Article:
Before getting into the cliché myths about organic foods, one must truly understand what organic produce actually is. According to the USDA National Organic Program (NOP), “organic food is produced by farmers who emphasize the use of renewable resources and the conservation of soil and water to enhance environmental quality for future generations. Organic meat, poultry, eggs, and dairy products come from animals that are given no antibiotics or growth hormones. Organic food is produced without using most conventional pesticides; fertilizers made with synthetic ingredients or sewage sludge; bioengineering; or ionizing radiation. Before a product can be labeled “organic,” a Government-approved certifier inspects the farm where the food is grown to make sure the farmer is following all the rules necessary to meet USDA organic standards. Companies that handle or process organic food before it gets to your local supermarket or restaurant must be certified, too.”
With the NOP definition of organic foods in mind, the myths are easier to “make and break.” Some of them are true, but certainly not all.
Organic foods are better (health-wise) than non-organic foods
It has been scientifically proven that organic foods tend to be more nutritional than produce that’s grown with pesticides and fertilizers. The reason: In the absence of pesticides and fertilizers, plants boost their production of the phytochemicals (vitamins and antioxidants) that strengthen their resistance to bugs and weeds. According to the National Academy of Sciences, conventional foods are typically safe for healthy adults, but they’ve been known to be relatively toxic to young children, fetuses, and pregnant women; it is advised for them to consume more organic produce than non-organic.
On the other hand, products can still be unhealthy when they’re organic. Buying “organic candies,” “organic cookies,” or even “organic sodas” don’t lower the health risks. Cane-sugar is still sugar, and consuming too much of it is a health-risk. People should consume with caution.
The first myth is not “wrong,” but it’s also not “right.” It all depends on a person’s perspective. Eating organic foods does seem to be healthier, in a way, but consuming too much of a product is still a problem. People need to eat responsibly.
Organic foods are always better for the environment
Without the pesticides, fertilizers, and harmful chemicals, organic produce doesn’t contaminate soil and groundwater. With the positive, there’s also a downside. Organic foods don’t have the “extra help” (meaning the chemicals) to grow, so farming them is less productive than conventional farming. The lack of high-productivity requires the organic-farmers to use more land to plant their crops. Dennis Avery of the Hudson Institute’s Center for Global Food Issues estimates that modern high-yield farming has saved 15 million square miles of wildlife habitat, and that if the world switched to organic farming, we’d need to cut down 10 million square miles of forest.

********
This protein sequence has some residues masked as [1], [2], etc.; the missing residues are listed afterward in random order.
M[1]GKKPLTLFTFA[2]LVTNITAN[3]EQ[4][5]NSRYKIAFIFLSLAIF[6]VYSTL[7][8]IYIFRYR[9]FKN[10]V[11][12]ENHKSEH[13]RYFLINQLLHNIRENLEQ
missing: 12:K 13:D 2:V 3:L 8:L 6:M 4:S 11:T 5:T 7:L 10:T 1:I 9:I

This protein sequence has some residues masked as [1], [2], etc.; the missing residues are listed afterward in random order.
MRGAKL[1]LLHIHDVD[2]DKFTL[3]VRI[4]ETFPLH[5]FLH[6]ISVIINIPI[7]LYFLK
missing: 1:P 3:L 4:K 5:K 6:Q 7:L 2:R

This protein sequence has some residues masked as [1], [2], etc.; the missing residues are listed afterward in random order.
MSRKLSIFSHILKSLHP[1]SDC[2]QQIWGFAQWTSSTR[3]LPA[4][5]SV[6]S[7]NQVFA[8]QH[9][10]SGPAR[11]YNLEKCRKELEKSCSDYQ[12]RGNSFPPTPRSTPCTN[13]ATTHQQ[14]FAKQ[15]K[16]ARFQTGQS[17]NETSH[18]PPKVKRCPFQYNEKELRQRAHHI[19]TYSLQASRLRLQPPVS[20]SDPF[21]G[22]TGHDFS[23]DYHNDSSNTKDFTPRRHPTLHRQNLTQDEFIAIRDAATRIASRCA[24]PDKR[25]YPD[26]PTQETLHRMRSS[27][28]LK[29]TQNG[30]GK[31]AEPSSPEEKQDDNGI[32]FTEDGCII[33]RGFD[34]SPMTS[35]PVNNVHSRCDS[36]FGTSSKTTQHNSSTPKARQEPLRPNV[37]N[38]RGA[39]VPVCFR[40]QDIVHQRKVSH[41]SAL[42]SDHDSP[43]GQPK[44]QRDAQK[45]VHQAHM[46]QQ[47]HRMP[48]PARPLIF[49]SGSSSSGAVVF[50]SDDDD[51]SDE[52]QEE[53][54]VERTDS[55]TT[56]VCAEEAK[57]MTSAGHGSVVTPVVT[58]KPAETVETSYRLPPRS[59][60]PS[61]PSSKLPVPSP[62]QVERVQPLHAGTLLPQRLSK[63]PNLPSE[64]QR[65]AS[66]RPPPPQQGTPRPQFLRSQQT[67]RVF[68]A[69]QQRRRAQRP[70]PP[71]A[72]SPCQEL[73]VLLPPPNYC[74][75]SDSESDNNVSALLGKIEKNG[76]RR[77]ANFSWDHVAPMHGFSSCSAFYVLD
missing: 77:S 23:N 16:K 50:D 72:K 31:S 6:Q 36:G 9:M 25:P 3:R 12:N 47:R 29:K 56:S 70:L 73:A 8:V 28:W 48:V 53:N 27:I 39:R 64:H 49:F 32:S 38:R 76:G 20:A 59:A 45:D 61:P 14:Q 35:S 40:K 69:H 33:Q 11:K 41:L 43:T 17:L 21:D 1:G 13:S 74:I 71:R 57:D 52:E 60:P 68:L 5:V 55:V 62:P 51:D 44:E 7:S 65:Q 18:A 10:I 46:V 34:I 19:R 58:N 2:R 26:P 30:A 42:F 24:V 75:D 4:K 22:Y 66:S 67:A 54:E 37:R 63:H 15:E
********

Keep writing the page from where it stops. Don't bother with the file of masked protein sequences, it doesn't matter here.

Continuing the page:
The myth isn’t true. They help in the avoiding-chemicals-sense, but not when it comes to farming on smaller acreage. Plus, with less productivity than conventional farming, there wouldn’t be as much food. The hungry could become hungrier.
Organic foods taste better than non-organic foods
With personal opinions in mind, this myth is not true. The quality of the taste depends on the person; some people believe that organic foods taste better, but others don’t. Aside from opinions, organic produce has become the choice-ingredient for many gourmet chefs across the nation. They believe that it has “superior taste and quality,” so using it has become more traditional throughout the years.
People should choose their own diet-habits. What they eat can rely on many factors (i.e. their income, culture, religious-beliefs, and allergies), so it’s better if they choose what’s right for them. People who buy organic foods should be aware that products with organic ingredients tend to be pricier. Also, not all “organic” foods are completely made with organic materials. Many labels include the percentage of organic ingredients
100% Organic: Made with 100% organic ingredients
Organic: Made with at least 95% organic ingredients
Made With Organic Ingredients: Made with a minimum of 70% organic ingredients with strict restrictions on the remaining 30% including no GMOs (genetically modified organisms)
Products with less than 70% organic ingredients may list organically produced ingredients on the side panel of the package, but may not make any organic claims on the front of the package.
With that in mind, consumers should read food-labels carefully before making a purchase on the product.